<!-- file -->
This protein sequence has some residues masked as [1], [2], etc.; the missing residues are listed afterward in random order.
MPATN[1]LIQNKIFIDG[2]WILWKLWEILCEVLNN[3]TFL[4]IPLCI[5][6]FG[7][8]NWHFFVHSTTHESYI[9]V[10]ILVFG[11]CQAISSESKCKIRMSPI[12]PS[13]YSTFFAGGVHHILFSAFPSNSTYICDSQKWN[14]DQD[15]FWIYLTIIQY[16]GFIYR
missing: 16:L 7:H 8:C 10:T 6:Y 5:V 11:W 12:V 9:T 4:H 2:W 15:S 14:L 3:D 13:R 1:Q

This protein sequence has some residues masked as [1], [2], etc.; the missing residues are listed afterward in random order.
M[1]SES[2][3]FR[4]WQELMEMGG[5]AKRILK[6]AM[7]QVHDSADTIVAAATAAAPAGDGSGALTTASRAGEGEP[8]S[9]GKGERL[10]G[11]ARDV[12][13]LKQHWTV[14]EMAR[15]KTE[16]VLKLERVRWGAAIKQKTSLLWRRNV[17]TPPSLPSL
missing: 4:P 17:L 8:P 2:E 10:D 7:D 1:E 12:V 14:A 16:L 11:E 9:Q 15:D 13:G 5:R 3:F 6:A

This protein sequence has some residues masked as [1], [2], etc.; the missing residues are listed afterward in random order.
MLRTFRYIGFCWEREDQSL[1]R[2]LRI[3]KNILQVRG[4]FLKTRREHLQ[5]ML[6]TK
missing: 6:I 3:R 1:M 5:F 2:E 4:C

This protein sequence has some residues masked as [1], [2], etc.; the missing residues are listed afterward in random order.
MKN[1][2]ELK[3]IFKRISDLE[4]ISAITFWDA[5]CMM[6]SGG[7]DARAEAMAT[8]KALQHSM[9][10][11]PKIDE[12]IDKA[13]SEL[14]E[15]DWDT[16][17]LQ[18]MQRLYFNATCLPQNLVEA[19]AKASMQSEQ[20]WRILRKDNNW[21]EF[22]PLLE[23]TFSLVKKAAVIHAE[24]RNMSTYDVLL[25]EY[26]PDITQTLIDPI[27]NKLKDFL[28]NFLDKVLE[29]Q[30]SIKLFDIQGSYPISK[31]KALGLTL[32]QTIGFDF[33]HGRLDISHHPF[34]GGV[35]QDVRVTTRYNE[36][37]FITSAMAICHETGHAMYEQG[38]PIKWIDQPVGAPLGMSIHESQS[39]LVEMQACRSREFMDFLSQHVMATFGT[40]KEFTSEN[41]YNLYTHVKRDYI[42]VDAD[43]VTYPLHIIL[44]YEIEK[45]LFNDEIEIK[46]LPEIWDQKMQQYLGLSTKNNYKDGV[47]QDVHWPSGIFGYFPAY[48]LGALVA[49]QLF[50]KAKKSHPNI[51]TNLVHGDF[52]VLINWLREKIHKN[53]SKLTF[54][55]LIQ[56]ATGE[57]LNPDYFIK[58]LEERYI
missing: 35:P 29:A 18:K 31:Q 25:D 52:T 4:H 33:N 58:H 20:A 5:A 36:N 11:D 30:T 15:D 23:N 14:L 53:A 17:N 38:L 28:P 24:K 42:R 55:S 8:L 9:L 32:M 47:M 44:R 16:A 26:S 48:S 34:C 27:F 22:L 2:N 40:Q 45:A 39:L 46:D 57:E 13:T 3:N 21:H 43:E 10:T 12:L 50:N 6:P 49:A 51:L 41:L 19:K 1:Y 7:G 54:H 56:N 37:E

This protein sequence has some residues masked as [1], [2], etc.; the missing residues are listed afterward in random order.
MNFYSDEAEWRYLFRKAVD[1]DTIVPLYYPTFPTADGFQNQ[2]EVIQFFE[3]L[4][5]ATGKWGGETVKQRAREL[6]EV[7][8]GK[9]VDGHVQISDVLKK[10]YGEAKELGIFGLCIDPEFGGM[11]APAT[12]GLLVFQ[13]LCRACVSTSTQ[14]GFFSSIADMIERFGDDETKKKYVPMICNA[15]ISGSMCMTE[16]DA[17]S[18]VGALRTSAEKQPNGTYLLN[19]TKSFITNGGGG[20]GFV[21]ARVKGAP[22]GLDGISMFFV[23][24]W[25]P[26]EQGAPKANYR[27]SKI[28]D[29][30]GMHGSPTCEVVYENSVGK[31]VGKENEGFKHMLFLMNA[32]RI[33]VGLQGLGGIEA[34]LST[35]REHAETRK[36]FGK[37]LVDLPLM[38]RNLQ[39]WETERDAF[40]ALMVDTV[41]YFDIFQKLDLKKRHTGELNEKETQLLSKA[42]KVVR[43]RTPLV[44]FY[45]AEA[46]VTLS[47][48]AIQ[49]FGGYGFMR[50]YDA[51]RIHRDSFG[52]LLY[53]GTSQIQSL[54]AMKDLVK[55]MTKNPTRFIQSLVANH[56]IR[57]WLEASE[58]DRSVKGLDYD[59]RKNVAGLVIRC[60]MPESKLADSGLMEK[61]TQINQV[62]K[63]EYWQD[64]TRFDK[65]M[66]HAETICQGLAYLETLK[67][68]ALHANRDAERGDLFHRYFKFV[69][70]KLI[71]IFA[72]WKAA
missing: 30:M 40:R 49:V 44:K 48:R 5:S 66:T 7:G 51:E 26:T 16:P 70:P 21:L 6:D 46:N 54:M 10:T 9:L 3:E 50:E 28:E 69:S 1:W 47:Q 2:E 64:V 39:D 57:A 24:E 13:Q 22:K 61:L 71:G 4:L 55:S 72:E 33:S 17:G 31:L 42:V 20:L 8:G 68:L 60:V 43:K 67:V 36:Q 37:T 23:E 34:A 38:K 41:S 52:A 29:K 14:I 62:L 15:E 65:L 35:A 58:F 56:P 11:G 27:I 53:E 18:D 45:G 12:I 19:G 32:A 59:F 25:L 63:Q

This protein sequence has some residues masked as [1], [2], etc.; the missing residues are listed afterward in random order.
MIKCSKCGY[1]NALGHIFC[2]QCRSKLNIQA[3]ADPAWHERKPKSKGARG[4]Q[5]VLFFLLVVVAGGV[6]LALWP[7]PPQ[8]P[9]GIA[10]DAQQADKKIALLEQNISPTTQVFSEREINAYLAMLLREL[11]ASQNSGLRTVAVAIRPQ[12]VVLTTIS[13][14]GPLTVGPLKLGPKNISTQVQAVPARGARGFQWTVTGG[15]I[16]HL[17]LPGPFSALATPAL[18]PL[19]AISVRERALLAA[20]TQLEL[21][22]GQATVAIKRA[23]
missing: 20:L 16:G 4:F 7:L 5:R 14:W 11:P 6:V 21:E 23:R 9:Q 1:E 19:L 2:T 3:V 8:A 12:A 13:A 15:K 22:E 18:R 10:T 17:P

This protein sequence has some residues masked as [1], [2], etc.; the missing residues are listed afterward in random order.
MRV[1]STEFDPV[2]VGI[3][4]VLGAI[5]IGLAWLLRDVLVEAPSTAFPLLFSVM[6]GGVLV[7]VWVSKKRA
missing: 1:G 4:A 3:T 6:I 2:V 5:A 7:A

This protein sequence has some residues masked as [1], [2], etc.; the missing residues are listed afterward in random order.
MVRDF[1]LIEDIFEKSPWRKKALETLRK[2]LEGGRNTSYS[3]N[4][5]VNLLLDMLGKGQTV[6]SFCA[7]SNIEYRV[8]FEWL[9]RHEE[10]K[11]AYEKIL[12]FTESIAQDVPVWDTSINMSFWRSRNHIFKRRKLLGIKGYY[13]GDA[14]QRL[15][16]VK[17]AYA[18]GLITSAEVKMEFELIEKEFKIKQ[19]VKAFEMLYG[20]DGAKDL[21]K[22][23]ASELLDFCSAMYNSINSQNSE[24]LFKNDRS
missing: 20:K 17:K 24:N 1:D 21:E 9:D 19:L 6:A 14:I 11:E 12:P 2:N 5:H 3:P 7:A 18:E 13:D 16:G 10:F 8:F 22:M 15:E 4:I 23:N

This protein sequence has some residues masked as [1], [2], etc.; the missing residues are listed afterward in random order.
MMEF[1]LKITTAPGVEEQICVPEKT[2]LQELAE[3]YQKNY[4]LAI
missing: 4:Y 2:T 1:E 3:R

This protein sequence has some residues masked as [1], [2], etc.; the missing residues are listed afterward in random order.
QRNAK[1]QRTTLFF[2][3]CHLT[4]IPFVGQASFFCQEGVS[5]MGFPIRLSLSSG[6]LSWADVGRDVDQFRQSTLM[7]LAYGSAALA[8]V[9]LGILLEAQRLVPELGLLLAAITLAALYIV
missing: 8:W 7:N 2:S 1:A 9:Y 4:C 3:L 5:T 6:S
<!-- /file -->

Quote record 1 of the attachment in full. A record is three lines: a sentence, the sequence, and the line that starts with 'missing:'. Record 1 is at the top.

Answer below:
This protein sequence has some residues masked as [1], [2], etc.; the missing residues are listed afterward in random order.
MPATN[1]LIQNKIFIDG[2]WILWKLWEILCEVLNN[3]TFL[4]IPLCI[5][6]FG[7][8]NWHFFVHSTTHESYI[9]V[10]ILVFG[11]CQAISSESKCKIRMSPI[12]PS[13]YSTFFAGGVHHILFSAFPSNSTYICDSQKWN[14]DQD[15]FWIYLTIIQY[16]GFIYR
missing: 16:L 7:H 8:C 10:T 6:Y 5:V 11:W 12:V 9:T 4:H 2:W 15:S 14:L 3:D 13:R 1:Q